- Professor of Paediatric Dentistry (Dental School)
Richard Welbury graduated from Newcastle University with BDS (Hons) in 1978 and MB BS in 1984. He then received a Ph.D. from Newcastle University on 'An evaluation of composite resins and glass polyalkenoate cements in Paediatric Dentistry'.
In 1988 he was appointed Lecturer in Paediatric Dentistry at the University of Newcastle upon Tyne and in 1991 Regional Consultant in Paediatric Dentistry at Newcastle Dental Hospital. In 2001 he was appointed to the Chair of Paediatric Dentistry at the University of Glasgow Dental School.
In 2001-2002 he was President of the British Society of Paediatric Dentistry and 2006-2008 President of the European Academy of Paediatric Dentistry. Between 2003-2006 he was Chairman of the Standing Advisory Committee in Paediatric Dentistry of the combined Royal Colleges.
Richard Welbury has a long standing interest in anxiety management in children and the effects of the drugs used for anxiety management techniques on normal function. His initial work in this field was with nitrous oxide but more recently nitrous oxide has been used as the standard against which other techniques, especially those using the benzodiazepine midazolam are judged.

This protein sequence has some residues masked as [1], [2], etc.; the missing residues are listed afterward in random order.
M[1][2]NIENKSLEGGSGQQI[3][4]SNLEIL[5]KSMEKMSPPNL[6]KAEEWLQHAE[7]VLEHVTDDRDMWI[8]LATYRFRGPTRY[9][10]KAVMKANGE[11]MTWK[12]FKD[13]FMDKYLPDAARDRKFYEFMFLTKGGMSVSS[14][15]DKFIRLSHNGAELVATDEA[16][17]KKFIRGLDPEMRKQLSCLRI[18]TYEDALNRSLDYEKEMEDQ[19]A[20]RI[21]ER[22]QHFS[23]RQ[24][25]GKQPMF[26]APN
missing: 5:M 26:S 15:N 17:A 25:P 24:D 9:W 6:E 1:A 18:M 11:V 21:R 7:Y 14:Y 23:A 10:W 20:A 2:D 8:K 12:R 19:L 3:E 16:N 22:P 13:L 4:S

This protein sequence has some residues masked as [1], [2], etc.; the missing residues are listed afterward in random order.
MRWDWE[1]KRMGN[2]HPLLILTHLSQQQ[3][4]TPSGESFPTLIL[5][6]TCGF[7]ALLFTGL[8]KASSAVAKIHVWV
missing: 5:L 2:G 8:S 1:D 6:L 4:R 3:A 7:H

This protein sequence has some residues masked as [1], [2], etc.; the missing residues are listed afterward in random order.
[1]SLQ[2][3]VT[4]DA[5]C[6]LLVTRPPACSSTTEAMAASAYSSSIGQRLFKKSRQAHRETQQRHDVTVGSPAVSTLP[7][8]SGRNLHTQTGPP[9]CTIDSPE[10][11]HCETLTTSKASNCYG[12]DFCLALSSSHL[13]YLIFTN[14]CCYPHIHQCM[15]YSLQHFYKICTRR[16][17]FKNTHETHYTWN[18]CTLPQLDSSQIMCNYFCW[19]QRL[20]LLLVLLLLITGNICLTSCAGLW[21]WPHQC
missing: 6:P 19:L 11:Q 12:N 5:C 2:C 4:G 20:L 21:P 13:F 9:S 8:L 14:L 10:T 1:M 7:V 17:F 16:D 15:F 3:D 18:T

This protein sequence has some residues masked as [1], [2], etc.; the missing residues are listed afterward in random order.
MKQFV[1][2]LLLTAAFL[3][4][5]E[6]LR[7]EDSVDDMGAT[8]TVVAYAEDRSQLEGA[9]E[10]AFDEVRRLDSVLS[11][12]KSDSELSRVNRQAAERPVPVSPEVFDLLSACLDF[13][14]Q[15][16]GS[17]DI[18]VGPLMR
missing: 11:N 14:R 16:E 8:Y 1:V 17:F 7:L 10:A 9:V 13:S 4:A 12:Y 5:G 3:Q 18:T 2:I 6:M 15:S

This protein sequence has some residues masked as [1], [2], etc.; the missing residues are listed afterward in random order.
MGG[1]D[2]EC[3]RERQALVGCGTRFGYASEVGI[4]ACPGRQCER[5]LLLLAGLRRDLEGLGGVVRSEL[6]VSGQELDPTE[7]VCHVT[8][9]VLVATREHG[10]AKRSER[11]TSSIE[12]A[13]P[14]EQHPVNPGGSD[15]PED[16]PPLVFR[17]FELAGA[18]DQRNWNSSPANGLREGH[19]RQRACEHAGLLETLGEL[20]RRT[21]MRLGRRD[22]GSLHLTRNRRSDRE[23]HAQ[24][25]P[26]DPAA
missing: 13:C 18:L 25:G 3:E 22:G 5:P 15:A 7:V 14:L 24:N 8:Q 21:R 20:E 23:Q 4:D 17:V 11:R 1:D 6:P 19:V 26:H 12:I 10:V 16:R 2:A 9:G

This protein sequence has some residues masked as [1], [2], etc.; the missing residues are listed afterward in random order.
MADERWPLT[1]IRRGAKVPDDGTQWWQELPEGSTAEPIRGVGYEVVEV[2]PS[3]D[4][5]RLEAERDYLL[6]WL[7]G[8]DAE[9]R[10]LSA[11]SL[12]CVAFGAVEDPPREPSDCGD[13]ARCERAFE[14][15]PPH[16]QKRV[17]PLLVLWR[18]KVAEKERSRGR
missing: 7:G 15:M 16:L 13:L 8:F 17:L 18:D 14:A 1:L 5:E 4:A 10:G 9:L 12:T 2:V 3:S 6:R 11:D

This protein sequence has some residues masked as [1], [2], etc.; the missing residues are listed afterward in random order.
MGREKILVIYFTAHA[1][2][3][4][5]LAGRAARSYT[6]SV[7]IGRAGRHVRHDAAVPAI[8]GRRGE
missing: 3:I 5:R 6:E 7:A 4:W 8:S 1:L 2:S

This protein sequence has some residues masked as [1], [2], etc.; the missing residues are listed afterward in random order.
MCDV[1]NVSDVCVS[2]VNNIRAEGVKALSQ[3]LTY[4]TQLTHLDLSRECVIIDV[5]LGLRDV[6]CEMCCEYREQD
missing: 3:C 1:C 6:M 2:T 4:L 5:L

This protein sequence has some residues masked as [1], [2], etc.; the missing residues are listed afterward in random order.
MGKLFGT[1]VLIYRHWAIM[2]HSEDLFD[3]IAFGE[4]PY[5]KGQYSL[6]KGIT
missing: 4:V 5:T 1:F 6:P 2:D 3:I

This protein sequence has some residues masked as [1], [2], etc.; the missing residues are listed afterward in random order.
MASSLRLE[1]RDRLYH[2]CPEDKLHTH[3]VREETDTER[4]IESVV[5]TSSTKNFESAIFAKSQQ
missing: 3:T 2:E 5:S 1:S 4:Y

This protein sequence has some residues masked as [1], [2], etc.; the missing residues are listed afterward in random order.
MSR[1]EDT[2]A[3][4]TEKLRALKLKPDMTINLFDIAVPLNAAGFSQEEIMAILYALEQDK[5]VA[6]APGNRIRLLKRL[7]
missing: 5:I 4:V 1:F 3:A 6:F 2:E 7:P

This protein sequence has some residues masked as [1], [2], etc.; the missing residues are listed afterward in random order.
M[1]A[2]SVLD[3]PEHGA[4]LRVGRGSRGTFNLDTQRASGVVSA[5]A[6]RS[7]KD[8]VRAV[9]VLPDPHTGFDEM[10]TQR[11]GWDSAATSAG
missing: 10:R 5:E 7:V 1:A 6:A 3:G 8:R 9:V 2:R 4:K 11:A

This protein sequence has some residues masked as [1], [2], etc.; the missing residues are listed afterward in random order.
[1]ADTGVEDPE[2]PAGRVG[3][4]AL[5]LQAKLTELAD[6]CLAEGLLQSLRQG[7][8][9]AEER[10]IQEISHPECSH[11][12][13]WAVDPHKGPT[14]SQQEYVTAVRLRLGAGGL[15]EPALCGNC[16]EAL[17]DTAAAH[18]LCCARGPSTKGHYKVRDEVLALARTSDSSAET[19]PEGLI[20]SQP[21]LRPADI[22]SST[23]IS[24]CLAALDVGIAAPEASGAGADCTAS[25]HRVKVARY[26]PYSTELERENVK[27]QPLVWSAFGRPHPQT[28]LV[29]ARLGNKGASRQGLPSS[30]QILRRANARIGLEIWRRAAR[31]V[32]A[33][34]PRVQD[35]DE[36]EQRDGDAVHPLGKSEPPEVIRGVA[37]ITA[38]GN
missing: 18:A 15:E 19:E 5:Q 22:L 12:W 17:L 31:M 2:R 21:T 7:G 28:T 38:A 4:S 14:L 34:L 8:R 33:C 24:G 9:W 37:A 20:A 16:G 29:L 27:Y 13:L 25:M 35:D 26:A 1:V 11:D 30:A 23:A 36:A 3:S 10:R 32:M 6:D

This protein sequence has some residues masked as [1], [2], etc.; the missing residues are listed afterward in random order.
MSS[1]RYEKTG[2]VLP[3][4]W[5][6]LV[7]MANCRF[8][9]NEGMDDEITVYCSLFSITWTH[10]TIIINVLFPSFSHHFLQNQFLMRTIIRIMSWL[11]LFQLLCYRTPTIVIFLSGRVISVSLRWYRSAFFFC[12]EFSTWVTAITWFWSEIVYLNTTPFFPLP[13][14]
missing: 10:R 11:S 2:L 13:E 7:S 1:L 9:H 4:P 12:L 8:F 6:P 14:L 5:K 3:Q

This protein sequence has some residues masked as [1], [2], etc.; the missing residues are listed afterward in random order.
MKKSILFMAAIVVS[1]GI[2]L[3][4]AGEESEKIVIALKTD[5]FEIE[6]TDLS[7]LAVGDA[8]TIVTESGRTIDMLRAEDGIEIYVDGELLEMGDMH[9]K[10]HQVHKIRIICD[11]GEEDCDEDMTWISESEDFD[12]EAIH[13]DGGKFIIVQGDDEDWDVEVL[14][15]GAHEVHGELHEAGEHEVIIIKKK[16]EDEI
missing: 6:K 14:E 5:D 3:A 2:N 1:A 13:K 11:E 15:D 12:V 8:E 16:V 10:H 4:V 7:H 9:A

Randomised controlled trials have been completed investigating oral, submucosal and intravenous administration of midazolam in children and adolescents. On his appointment at Glasgow he established strong links with the Departments of Psychology and Anaesthesia and recent research has focused on the cognitive effects to the child and adolescent of general anaesthesia and sedation.
The initial grant funded randomised controlled trial investigated cognitive function after a short general anaesthesia for exodontia. Currently the focus of the second grant funded randomised controlled trial is related to the cognitive effects of longer intubation general anaesthesia. The strong clinical links established between the University of Glasgow Dental Hospital and School, the Royal Hospital for Sick Children (Yorkhill) and the Western Infirmary Glasgow has allowed collaborative clinical research with direct relevance to the delivery of dental care in everyday practice.